I admit that some of that savings is like picking fruit from a low hanging tree and  the entrepreneur can start by doing a lot of it on their own. A few examples of what brands should be doing from day one to set up their supply chain:

  • Electronic Data Interchange (EDI) As early as possible, get your business up on an EDI system for all transactions with customers, suppliers, warehouses, manufacturers and carriers. There are some reasonable, cost-effective systems to work with. The benefits to the start-up will include optimizing staff size as business grows while maximizing your order-to-cash flow.
  • Turnkey – To conserve cash during your startup period, you may want to have the co-packer quote a turnkey project where they supply 100% of ingredients and packaging materials and sell you a finished product. This type of pricing will typically include a 10% up-charge to cover their administrative costs, however it will likely still be cheaper than what you can get on your own in the beginning. My suggestion is to run cost of goods model for both turnkey and non-turkey options and compare to make a good business decision. Whatever you decide initially can always be changed in the future. Need help choosing a co-packer?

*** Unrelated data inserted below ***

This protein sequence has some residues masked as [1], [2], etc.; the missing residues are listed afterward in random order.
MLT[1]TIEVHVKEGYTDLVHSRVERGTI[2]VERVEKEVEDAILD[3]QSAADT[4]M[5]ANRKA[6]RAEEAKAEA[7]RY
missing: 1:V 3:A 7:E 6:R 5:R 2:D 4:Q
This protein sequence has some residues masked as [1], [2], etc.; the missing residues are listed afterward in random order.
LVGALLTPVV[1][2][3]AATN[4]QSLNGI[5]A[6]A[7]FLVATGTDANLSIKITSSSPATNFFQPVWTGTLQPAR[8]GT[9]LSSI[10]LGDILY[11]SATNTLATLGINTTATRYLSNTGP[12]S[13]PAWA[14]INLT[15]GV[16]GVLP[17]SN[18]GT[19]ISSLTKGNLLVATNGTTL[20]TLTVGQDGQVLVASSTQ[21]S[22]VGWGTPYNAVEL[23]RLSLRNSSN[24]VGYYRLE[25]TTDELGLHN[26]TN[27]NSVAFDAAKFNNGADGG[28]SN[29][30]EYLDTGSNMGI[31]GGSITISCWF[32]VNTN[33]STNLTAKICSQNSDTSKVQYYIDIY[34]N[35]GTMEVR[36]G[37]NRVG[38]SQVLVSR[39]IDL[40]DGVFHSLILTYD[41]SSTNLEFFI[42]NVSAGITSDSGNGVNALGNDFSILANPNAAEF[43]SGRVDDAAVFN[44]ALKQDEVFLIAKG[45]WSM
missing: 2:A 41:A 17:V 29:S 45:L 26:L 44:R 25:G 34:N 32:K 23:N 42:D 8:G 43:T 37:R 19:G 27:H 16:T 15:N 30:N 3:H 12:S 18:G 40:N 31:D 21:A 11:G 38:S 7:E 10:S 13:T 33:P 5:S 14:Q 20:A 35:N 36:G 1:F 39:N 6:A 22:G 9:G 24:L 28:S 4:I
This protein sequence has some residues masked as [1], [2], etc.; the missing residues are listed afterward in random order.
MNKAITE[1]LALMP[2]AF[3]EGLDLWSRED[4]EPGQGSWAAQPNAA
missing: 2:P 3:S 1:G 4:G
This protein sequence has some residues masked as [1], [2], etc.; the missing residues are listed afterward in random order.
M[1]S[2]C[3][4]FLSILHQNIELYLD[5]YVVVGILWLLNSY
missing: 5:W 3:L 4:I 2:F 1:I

• Plan Accordingly – If you decide to order your own ingredients you should factor in enough ingredients to do one more batch of each SKU you plan to run for your initial run. You want to have enough ingredients on hand in the event you run into a problem when making the initial batch. The last thing you want is not be able to run what you planned to run because the initial batch needed to be scrapped.
  • Forecasting! To develop the best possible pricing on ingredients and packaging, provide suppliers with an annual forecast when negotiating pricing. A forecast is NOT a commitment and should be adjusted on a quarterly basis once you begin shipping orders. Your initial purchase orders will be small to begin with and price will be the highest you will ever pay. If your suppliers know what they can expect for future orders, it could help you upfront.